The Uruguayan Teritos made their international debut with a 36-9 defeat of Brazil on July 17, 1972. Initially, their international U19 competition was based in South America, but in 1992 the team made their first trip to Europe and the FIRA Championship.
From the team that played in Madrid, Diego Lamelas, Juan Carlos Bado, Diego Aguirre, Martín Mendaro and Guillermo Storace would play in Rugby World Cup 1999 and 2003, going from youth internationals to full test players.
Los Teros painfully missed out on RWC 2007 in France. But when World Rugby launched the U20 Trophy in Chile, unbeknown to them, a new era of Uruguayan rugby was about to launch.
There is never a single moment when such a lofty road starts, but those Teritos of 2008 would be the core of the team that would qualify for Rugby World Cup 2015 and four years later beat Fiji in Kamaishi, shocking the oval world.
New beginnings for age-grade rugby
With the creation of the U20 Trophy, the U20s teams were now drawn into two tournaments – a 16-team Championship, and an eight-team Trophy, drawn from each regional association.
Uruguay flew to Santiago coached by former Terito and two-time RWC appearance makers Mendaro and Bruno Grunwald.
“You could well say it was the start of something,” said Juan Gaminara, Uruguayan captain in RWC 2019 and a Terito in the inaugural World Rugby U20 Trophy in 2008.
Names such as Alejandro Nieto, Rodrigo Espiga, Diego Magno, Juan Diego Ormaechea, Miguel Horta, Germán Albanell, Matías Benítez, Francisco Vecino, Juan De Freitas, Jerónimo Etcheverry, Santiago Gibernau, Tomás Jolivet and Leandro Leivas would be involved either in RWC 2015, RWC 2019 or in the qualifying processes.
“That year we prepared in a very professional way, a very hard preparation,” recalls Gaminara. During the process to get to Chile, players had to raise funds to support the Uruguayan Rugby Union.
His long-time teammate Alejandro Nieto, remembers that “to get to Chile, players had to raise funds”. Those were the days.
A tighthead prop in those days he came close to not travelling. “I wasn’t serious about my rugby back then; I thank the coached that gave me another opportunity, although I was not in the starting XV”. This taught Nieto a valuable lesson and renewed his passion for the game. In a 71-test career, he became a key Tero cog, with Gaminara, in the back-row in the last decade.
The eight competing teams were divided into two groups of four, in which the big candidates were Romania and Georgia.
Having beaten Korea 67-8 and Jamaica 82-0, the game against the Georgian was a semifinal of sorts.
“It was very tough and our defense won the game. In the final minutes we defended with all our hearts and ‘Colo’ Albanell stopped what seemed a certain try with an unforgettable tackle,” remembers Gaminara.
“That team had Victor Kolelishvili, who later played in RWC 2011 and 2015," Nieto adds. "In those final lineouts close to our line he was in tears of frustration because they couldn’t break us”. The eventual 20-16 win proceeded a huge celebration.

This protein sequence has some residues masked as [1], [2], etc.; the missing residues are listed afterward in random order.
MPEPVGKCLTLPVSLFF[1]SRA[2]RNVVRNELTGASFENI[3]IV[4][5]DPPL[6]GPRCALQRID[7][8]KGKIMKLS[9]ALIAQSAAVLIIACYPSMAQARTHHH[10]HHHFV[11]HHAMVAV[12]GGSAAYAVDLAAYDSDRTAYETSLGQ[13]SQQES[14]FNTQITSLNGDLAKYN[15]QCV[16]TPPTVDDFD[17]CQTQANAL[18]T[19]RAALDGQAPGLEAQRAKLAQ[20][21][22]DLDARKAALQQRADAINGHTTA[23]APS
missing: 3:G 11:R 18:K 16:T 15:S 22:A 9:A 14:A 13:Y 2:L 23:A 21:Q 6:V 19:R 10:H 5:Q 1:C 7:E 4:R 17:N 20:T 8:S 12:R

Chile had also surprised all by beating the fancied Romanians 14-3 to reach the final, which they would play at home – a hostile environment for the young Uruguayans.
Lead by number eight Matías Fonseca (in the photo, with a beard standing to the left of Gaminara), who should have played more international rugby but moved out of Montevideo to work in farming, was another game that showcased the metal of this team.
Diego Magno, South America’s most capped international, scored Los Teritos’ first try and with an Albanell penalty, they went to the break leading 8-7.
The hunger shown by the visitors came through in the second half; on the hour mark, Albanell added a drop-goal, Jerónimo Etcheverry a penalty, and in the final minutes Albanell found the smallest of gaps to break the Chilean defense to score in the left corner, sealing the win.
“In this tournament, we started doing video-analysis; to look after us we had two trainers who were very important,” explains Gaminara about what was, in fact, the start of high performance in this new era of Uruguayan rugby.
Coaches also played their part in making sure players were ready. “Team talks were a rollercoaster of emotions,” recalls Nieto. “Mendaro was pure passion and Bruno was calm and collected!”
“Both taught me what it meant to be a rugby player,” he adds.
The biggest lessons for this group of youngsters were off the field. One night during the final week of the tournament, a team barbecue had the Chilean coaches as guests.
“Every time I come across them, we have a great rapport. Same with some of the players in that Chilean team,” adds Gaminara, who recognizes that winning the Trophy “didn’t make us world champions as there was a top division playing in Wales. We joined them a year later. What made this win important was that it bore on us that hard work paid off.”
A few weeks later, Diego Magno was rushed to make his test debut against Russia in the Nations Cup in Romania; a handful travelled to Japan in 2009 for the Championship and soon after, they started filtering into the full national team. Most of them left a mark with Los Teros.
“Many different things changed in Uruguayan rugby for it to grow and be where it is today; that first step for many of us in Chile was certainly important,” closes Gaminara.